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Publication numberUS5956725 A
Publication typeGrant
Application numberUS 08/978,656
Publication dateSep 21, 1999
Filing dateNov 26, 1997
Priority dateNov 26, 1997
Fee statusLapsed
Publication number08978656, 978656, US 5956725 A, US 5956725A, US-A-5956725, US5956725 A, US5956725A
InventorsTracy Kim Burroughs, Steven John Gansemer, Wilson D. Lee, Erik E. Voldal, Cynthia Ann Rogers, Laura Jane Zaborowski
Original AssigneeInteranational Business Machines Corporation
Export CitationBiBTeX, EndNote, RefMan
External Links: USPTO, USPTO Assignment, Espacenet
Schema mapping to a legacy table with primary and foreign key support
US 5956725 A
Abstract
A method and system for mapping an object and an associated handle between the object-oriented schema of an application program and the relational schema of a database in which the object is persisted. The handle is reconstructed in response to a run-time request by an application program to instantiate the object. The handle may be an independent handle or an embedded handle. The relationships afforded by primary keys and foreign keys in a legacy, i.e., existing, relational database, can be preserved by mapping them to the independent and embedded handles, respectively. The mapping is performed prior to application program run-time, and is defined in a high-level schema mapping language, which may be generated with the aid of a schema mapping software tool.
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Claims(15)
What is claimed is:
1. A computer-implemented method for mapping an object having an object class and an independent handle having a handle class between object-oriented schema and relational database schema, said object class defining fields represented by instance variables, said handle class defining fields represented by instance variables, said relational database schema defined by a table having a plurality of columns for storing a persistent state of said object, the method comprising the steps of:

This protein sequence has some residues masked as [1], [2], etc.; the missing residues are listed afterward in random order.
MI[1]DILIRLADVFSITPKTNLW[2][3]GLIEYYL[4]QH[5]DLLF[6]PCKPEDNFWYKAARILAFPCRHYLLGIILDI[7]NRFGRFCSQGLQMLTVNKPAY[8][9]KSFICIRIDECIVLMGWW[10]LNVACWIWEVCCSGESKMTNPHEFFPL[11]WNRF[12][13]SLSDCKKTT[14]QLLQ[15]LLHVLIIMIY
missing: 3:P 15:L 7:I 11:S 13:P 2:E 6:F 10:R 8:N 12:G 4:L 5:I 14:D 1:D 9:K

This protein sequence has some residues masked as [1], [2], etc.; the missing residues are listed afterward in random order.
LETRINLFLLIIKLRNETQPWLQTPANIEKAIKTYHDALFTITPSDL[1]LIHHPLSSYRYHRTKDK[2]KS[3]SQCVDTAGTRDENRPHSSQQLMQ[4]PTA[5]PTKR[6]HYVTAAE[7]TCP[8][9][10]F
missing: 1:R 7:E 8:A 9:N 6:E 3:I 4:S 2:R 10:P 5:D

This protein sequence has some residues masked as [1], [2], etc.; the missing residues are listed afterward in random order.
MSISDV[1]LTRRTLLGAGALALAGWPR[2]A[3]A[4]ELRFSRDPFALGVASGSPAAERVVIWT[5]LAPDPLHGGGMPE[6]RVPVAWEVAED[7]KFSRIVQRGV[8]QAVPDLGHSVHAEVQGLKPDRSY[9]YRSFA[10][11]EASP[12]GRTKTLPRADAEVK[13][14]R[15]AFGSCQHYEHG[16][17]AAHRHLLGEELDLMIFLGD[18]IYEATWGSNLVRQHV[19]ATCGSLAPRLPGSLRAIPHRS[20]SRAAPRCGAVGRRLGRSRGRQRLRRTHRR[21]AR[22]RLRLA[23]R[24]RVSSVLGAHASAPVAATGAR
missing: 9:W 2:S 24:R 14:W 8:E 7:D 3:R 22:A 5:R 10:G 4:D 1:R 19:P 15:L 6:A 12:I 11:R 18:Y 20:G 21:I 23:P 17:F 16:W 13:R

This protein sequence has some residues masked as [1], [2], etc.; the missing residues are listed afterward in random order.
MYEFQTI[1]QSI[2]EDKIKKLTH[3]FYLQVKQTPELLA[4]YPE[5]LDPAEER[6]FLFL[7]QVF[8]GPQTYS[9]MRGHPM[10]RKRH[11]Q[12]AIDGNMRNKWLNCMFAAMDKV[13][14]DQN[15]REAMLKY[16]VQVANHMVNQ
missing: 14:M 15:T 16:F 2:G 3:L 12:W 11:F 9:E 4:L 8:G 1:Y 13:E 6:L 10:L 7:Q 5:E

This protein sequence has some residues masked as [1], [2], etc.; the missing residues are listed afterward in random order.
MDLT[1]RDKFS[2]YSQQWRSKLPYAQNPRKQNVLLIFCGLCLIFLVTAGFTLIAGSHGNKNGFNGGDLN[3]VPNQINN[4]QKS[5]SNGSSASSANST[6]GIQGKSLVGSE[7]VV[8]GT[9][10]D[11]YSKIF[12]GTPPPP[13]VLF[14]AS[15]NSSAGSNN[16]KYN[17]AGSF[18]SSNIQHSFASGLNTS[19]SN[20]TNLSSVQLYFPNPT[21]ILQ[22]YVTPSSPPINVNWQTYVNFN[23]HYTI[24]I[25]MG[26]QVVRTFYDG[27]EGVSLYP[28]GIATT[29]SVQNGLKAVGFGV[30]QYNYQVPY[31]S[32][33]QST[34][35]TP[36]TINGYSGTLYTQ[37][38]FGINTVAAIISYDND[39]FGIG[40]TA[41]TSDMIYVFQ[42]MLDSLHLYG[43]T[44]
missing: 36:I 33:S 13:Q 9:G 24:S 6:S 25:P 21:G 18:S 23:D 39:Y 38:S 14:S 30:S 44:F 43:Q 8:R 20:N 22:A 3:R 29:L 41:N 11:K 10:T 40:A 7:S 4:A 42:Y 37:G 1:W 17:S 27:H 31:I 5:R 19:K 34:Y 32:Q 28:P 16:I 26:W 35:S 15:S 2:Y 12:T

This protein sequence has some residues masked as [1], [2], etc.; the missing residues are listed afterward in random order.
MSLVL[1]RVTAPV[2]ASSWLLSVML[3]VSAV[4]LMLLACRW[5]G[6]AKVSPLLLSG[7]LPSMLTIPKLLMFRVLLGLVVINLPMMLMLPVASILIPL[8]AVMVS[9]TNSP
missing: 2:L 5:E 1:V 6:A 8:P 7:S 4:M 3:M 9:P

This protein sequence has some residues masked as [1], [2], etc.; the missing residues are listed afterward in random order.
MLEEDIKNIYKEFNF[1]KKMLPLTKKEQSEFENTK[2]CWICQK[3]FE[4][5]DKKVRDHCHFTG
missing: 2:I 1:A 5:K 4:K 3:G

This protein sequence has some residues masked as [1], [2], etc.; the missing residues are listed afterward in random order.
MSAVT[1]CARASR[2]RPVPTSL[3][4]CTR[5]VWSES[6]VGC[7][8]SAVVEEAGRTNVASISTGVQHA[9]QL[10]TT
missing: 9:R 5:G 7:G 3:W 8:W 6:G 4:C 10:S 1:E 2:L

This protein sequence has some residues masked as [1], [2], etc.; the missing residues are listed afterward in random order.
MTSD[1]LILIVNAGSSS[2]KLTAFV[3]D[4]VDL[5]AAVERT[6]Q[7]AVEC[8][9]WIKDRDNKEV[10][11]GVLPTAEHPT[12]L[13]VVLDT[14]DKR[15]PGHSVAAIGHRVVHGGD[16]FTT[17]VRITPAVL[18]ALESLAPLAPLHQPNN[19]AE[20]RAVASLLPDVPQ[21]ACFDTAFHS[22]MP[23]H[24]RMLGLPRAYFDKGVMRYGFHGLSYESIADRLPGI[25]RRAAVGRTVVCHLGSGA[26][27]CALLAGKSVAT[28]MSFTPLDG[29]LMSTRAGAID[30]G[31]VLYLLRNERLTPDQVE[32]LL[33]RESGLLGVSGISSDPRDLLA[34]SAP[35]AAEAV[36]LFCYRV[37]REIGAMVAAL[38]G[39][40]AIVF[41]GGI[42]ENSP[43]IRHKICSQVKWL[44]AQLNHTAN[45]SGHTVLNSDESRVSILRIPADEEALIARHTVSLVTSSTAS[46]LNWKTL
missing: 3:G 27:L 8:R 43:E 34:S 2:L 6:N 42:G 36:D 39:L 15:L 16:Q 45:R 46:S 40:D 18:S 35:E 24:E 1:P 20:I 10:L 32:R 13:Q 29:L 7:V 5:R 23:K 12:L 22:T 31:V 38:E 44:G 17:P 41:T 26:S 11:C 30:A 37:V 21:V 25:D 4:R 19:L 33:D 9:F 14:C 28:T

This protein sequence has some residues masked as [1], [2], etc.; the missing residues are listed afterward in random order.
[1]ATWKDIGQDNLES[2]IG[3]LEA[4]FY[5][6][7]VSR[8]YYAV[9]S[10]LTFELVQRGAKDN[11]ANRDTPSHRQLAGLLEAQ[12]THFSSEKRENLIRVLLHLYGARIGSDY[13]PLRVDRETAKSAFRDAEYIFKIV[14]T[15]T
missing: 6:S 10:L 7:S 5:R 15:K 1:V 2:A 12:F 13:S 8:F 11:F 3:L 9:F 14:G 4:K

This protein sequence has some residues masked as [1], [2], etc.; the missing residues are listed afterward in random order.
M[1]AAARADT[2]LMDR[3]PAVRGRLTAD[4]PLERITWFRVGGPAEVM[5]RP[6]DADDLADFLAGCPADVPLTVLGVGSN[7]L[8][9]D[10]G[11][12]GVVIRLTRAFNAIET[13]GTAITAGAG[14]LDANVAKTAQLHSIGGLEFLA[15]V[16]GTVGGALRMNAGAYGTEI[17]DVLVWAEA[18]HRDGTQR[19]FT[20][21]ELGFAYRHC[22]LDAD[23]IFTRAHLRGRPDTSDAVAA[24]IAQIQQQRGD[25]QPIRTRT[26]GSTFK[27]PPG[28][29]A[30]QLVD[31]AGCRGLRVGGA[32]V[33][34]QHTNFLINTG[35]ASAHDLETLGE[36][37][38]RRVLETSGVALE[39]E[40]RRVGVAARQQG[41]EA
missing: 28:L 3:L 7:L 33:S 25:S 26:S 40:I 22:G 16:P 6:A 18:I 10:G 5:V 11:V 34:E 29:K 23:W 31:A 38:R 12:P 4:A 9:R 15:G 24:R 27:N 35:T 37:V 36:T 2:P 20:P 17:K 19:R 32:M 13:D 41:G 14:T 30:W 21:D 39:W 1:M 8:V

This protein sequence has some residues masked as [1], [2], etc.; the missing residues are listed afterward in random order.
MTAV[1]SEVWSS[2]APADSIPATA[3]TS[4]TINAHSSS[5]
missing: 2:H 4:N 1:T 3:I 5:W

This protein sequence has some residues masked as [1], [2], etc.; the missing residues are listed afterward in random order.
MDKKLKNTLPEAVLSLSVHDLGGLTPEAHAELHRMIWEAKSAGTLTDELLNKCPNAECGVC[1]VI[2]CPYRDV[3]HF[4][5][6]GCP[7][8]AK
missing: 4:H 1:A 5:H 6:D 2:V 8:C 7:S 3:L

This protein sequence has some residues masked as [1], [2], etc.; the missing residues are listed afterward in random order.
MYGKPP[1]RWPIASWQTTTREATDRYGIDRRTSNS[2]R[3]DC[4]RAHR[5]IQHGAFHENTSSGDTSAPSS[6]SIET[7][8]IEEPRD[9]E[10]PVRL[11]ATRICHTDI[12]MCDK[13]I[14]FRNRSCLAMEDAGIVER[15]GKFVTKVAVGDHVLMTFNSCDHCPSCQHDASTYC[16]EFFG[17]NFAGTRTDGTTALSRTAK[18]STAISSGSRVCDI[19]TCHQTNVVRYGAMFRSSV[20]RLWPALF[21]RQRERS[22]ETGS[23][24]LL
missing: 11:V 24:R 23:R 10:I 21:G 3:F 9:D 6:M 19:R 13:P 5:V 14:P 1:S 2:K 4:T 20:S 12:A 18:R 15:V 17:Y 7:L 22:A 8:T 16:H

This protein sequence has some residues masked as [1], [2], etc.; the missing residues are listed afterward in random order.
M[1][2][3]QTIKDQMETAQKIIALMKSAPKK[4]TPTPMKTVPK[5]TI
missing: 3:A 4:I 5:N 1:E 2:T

determining whether a group of one or more of said columns is pre-defined as a primary key;
selecting a group of one or more fields represented by instance variables of said handle class defining a unique identity for said object;
generating mapping software code in a high-level language, said mapping software code defining a mapping between said group of columns pre-defined as a primary key and said instance variables representing said fields of said handle class defining a unique identity for said object;
retrieving, in response to an instantiation request at application program runtime, a group of one or more values from said group of one or more columns defined as a primary key; and
instantiating a handle object of said handle class in response to said request, said handle object having said instance variables representing said group of one or more fields of said handle class defining a unique identity for said object set to said values in accordance with said mapping.
2. The computer-implemented method recited in claim 1, further comprising the step of:
defining a key object class having fields represented by instance variables;
wherein said selecting step comprises the step of selecting a group of one or more fields represented by instance variables of said key object class, said instance variables of said handle class defining said unique identity for said object.
3. The computer-implemented method recited in claim 1, further comprising the step of:
adding, at application program run-time, when no group of one or more of said columns is predefined as a primary key, a group of one or more additional columns to said table, a resulting group of columns defining a primary key;
wherein said mapping software code defines a mapping between said columns defining a primary key and said instance variables representing said fields of said handle class defining a unique identity for said object; and
wherein said instantiating step comprises the step of instantiating a handle object having said instance variables representing said group of one or more fields of said handle class defining a unique identity for said object set to said values in accordance with said mapping.